Wednesday, June 4, 2014

Anchor That Holds

Chuckle: A visiting official made a phone call from a mental institution and had difficulty getting his number. Finally, he shouted at the operator, "do you know who I am?" "No," she replied calmly, "but I know where you are."
Quote:  "Our safety lies in God and not in our feeling safe." --Hubert van Zeller
    "This confidence (in God’s promises) is like a strong and trustworthy anchor for our souls. It leads us through the curtain of heaven into God's inner sanctuary" (Hebrews 6:19 NLT).
The word, “anchor,” only appears four times in the entire Bible.  Three times it is used in Luke’s account of fierce storms at sea (Acts 27:29-30,40).  The other is in our passage.  It’s interesting that the anchor cross was one of the signs used by early Christians to signify their hope and faith.
There are many situations in the Christian life when using the analogy of a ship's anchor is highly appropriate.  It provides us encouragement and strengthens our confidence that God is our never-failing anchor.  A ship's anchor is designed to hold the ship fast and secure even through pounding waves, strong undercurrents, and ferocious winds.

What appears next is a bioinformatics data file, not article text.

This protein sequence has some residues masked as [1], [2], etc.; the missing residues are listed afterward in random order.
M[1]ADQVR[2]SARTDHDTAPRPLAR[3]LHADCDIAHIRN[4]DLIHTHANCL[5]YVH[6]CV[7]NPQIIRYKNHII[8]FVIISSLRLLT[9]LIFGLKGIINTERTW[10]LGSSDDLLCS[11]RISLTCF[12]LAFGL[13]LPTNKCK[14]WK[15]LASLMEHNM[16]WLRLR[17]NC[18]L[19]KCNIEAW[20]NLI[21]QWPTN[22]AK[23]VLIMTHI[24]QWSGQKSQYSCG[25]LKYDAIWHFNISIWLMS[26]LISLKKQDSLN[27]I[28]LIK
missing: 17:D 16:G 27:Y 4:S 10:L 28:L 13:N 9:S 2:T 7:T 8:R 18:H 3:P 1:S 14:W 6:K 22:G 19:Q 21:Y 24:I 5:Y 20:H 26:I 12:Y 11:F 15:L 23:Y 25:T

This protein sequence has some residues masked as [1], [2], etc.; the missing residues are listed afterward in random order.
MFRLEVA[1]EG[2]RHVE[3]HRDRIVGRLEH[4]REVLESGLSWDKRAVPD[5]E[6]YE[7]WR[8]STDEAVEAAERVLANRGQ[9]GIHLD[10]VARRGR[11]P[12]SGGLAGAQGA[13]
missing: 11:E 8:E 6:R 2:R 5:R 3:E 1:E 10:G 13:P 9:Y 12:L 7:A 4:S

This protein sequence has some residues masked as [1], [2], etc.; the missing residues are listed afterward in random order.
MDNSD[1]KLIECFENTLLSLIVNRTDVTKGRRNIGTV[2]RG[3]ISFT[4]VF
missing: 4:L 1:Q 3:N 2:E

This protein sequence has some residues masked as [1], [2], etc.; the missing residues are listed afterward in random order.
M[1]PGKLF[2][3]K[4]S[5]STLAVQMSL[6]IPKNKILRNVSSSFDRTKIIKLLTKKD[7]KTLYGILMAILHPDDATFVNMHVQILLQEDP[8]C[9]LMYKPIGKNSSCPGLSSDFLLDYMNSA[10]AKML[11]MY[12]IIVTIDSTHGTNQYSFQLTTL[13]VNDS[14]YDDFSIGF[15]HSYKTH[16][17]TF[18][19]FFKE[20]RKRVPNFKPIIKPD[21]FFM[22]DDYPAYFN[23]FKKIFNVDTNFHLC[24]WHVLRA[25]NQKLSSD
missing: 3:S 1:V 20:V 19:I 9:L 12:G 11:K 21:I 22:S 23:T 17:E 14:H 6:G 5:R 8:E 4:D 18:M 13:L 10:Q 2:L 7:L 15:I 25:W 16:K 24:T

As we go through each day, and sometimes endure difficult storms, we must decide in whom, or in what, we trust to provide us anchorage and stability.  It is Jesus Christ who provides an anchor for our souls and He is our connection (anchor) to the Father.  
Because God embodies all truth, He cannot lie.  Therefore, we can be secure in every promise He makes in His Word.  His promises provide the stability for your life in the same way that a ship's anchor holds firmly to the seabed.  Jesus says He is the way to the Father.  "I am the way, and the truth, and the life. No one comes to the Father except through me" (John 14:6 NIV).  It is through faith in Him that we are saved.  Also, it is through Him that we have access to the Father in our prayers.  It is through Him that we have a reliable anchor even when everything around us is coming apart.
Neal A. Maxwell put it this way: Our “Ultimate hope constitutes the anchor of the soul.”   The lyrics of an old hymn go like this: "Be very sure, Be very sure your anchor holds and grips the solid rock."

Love, Jerry & Dotse 


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